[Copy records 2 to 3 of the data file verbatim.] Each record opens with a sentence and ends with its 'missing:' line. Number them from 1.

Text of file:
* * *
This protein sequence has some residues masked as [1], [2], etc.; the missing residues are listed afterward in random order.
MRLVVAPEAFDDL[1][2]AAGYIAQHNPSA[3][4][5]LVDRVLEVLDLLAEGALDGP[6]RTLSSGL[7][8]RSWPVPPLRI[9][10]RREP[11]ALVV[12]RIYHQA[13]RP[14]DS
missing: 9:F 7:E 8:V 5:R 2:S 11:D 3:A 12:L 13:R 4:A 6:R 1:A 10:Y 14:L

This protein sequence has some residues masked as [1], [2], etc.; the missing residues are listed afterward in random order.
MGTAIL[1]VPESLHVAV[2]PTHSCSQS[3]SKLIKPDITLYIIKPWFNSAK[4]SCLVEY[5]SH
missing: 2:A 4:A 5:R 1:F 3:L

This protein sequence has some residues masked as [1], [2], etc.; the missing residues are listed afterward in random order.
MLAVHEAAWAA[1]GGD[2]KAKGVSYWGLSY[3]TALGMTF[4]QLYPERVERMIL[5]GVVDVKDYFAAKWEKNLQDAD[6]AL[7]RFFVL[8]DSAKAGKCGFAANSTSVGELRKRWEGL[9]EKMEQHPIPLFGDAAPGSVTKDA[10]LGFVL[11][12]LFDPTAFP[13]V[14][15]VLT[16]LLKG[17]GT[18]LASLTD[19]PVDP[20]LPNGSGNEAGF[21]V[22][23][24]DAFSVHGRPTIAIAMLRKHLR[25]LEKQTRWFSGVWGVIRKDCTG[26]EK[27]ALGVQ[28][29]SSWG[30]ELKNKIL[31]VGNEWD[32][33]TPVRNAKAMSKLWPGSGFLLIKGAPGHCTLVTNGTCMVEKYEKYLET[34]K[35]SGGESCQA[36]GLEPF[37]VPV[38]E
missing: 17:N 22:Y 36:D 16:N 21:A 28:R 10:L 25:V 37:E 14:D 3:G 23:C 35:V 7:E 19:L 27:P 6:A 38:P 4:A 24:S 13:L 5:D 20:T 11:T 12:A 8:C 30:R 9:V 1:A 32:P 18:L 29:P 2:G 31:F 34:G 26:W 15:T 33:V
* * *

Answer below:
This protein sequence has some residues masked as [1], [2], etc.; the missing residues are listed afterward in random order.
MGTAIL[1]VPESLHVAV[2]PTHSCSQS[3]SKLIKPDITLYIIKPWFNSAK[4]SCLVEY[5]SH
missing: 2:A 4:A 5:R 1:F 3:L

This protein sequence has some residues masked as [1], [2], etc.; the missing residues are listed afterward in random order.
MLAVHEAAWAA[1]GGD[2]KAKGVSYWGLSY[3]TALGMTF[4]QLYPERVERMIL[5]GVVDVKDYFAAKWEKNLQDAD[6]AL[7]RFFVL[8]DSAKAGKCGFAANSTSVGELRKRWEGL[9]EKMEQHPIPLFGDAAPGSVTKDA[10]LGFVL[11][12]LFDPTAFP[13]V[14][15]VLT[16]LLKG[17]GT[18]LASLTD[19]PVDP[20]LPNGSGNEAGF[21]V[22][23][24]DAFSVHGRPTIAIAMLRKHLR[25]LEKQTRWFSGVWGVIRKDCTG[26]EK[27]ALGVQ[28][29]SSWG[30]ELKNKIL[31]VGNEWD[32][33]TPVRNAKAMSKLWPGSGFLLIKGAPGHCTLVTNGTCMVEKYEKYLET[34]K[35]SGGESCQA[36]GLEPF[37]VPV[38]E
missing: 17:N 22:Y 36:D 16:N 21:A 28:R 10:L 25:V 37:E 14:D 3:G 23:C 35:V 7:E 19:L 27:P 6:A 38:P 4:A 24:S 13:L 5:D 20:T 11:T 12:A 8:C 30:R 9:V 1:A 32:P 18:L 29:P 2:G 31:F 34:G 26:W 15:T 33:V